using oscilloscope on 110AC

Discussion in 'General Electronics Chat' started by absolute0, Aug 3, 2005.

  1. absolute0

    Thread Starter New Member

    Aug 3, 2005
    Can anyone advise on how to monitor 110VAC line using oscilloscope to monitor voltage fluctuations/line noise? Tnx.
  2. thingmaker3

    Retired Moderator

    May 16, 2005
    1. Make darn sure that both the power source for the O-scope and the power that you want to monitor are both wired correctly. Having 110Vrms across your scope's ground lead and case would be a "bad thing." Use an outlet tester to check them.

    2. Hook the probe's ground lead to ground.

    3. Measure the hot lead with the probe.
  3. legac

    Well-Known Member

    May 4, 2005
    Another more safe option is to monitor 110 VAC via an isolation stepped down transformer, i.e 110/6.3 vac.
  4. nomurphy

    AAC Fanatic!

    Aug 8, 2005
    Please don't connect your probe directly to the AC line, you could easily blow your probe or the input stage to your scope. Using a step-down transformer is best, but barring that, attach a 470K (top/hot) and 22K (bottom/neutral) in series and **CAREFULLY** (one handed) measure across the 22K to neutral.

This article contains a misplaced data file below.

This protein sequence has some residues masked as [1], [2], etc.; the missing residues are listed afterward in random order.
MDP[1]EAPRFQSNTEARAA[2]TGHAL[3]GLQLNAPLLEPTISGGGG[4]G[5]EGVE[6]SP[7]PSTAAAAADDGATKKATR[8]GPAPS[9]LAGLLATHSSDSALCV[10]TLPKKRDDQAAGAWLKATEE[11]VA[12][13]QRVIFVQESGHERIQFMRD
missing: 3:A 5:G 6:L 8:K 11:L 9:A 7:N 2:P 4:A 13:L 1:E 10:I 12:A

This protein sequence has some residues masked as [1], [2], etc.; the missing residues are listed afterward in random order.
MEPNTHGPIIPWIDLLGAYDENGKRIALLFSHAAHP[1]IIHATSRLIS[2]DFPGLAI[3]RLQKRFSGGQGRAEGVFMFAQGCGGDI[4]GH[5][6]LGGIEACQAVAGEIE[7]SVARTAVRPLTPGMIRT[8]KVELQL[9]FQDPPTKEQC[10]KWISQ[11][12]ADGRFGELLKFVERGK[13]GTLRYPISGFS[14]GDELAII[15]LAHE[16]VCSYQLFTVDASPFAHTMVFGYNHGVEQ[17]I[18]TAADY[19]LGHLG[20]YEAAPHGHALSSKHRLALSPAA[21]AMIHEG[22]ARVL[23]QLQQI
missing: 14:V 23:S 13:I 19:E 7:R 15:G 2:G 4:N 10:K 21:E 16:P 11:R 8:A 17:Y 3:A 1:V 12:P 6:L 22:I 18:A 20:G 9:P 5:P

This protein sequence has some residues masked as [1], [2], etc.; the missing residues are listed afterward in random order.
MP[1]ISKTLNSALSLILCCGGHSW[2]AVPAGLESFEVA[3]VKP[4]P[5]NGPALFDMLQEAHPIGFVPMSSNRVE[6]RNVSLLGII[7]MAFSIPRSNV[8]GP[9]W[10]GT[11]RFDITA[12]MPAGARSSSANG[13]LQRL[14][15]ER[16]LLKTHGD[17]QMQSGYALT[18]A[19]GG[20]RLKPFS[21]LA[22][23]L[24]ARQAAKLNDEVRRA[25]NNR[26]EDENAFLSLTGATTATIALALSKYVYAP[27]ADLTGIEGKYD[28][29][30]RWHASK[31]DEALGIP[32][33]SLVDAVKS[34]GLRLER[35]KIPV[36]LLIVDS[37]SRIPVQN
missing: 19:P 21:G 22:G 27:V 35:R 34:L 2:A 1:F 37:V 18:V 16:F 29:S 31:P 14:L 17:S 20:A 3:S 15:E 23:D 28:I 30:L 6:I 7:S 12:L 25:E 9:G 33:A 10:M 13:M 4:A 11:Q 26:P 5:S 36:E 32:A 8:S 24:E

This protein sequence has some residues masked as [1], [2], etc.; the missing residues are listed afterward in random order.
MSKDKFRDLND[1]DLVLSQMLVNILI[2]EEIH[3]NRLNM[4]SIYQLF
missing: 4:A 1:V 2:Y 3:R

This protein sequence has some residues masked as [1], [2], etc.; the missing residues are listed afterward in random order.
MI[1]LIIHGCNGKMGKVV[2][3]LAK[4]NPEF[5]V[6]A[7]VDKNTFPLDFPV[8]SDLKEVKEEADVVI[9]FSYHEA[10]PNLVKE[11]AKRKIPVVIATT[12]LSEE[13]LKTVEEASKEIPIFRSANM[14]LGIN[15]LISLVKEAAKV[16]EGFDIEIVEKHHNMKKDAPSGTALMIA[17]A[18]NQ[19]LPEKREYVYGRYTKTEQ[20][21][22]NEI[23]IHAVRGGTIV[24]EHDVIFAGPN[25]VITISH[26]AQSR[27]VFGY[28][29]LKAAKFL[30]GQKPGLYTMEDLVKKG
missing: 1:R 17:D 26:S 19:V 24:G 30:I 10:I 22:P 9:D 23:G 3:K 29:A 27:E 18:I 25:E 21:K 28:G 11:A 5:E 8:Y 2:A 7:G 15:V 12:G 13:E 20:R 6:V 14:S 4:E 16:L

And, as noted before, your scope should be plugged into the same AC source and properly polarized (hopefully three-pronged AC cord with ground).
  5. pebe

    AAC Fanatic!

    Oct 11, 2004
    Just a word of caution. Neutral may not be at ground potential at your location and if your scope's case is grounded then high currents could flow.

    For that test it would be advisable to temporarily disconnect the scope's case grounding.
  6. thingmaker3

    Retired Moderator

    May 16, 2005
    I must respectfully disagree.

    1) Do not disconnect the case ground of any piece of equipment that is in use. Ever.

    2) Measure from hot to ground - never measure from hot to neutral! If you want to know hot to neutral, then measure BOTH to ground - one at a time - and calculate.

    The earth ground lead is not just a convenient reference point - it is there to protect life and limb.
  7. Erin G.

    Senior Member

    Mar 3, 2005
    I'm not an o-scope expert by any means, but I have to agree with thingmaker3. Grounds are there to reduce shock hazard and should not be removed or disabled.